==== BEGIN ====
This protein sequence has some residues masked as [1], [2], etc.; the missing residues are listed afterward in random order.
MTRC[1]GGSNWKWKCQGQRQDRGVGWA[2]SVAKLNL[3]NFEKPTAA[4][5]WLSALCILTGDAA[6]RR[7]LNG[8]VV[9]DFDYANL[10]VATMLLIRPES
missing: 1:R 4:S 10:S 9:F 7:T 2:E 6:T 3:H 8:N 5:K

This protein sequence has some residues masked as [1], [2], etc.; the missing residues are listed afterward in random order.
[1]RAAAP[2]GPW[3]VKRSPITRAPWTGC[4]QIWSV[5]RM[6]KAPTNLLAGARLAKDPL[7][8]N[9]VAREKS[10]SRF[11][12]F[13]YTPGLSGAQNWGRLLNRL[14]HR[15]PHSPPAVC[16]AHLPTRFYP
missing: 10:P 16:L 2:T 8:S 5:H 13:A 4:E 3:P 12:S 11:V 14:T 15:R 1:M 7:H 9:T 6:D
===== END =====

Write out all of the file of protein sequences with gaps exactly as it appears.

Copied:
This protein sequence has some residues masked as [1], [2], etc.; the missing residues are listed afterward in random order.
MTRC[1]GGSNWKWKCQGQRQDRGVGWA[2]SVAKLNL[3]NFEKPTAA[4][5]WLSALCILTGDAA[6]RR[7]LNG[8]VV[9]DFDYANL[10]VATMLLIRPES
missing: 1:R 4:S 10:S 9:F 7:T 2:E 6:T 3:H 8:N 5:K

This protein sequence has some residues masked as [1], [2], etc.; the missing residues are listed afterward in random order.
[1]RAAAP[2]GPW[3]VKRSPITRAPWTGC[4]QIWSV[5]RM[6]KAPTNLLAGARLAKDPL[7][8]N[9]VAREKS[10]SRF[11][12]F[13]YTPGLSGAQNWGRLLNRL[14]HR[15]PHSPPAVC[16]AHLPTRFYP
missing: 10:P 16:L 2:T 8:S 5:H 13:A 4:E 3:P 12:S 11:V 14:T 15:R 1:M 7:H 9:T 6:D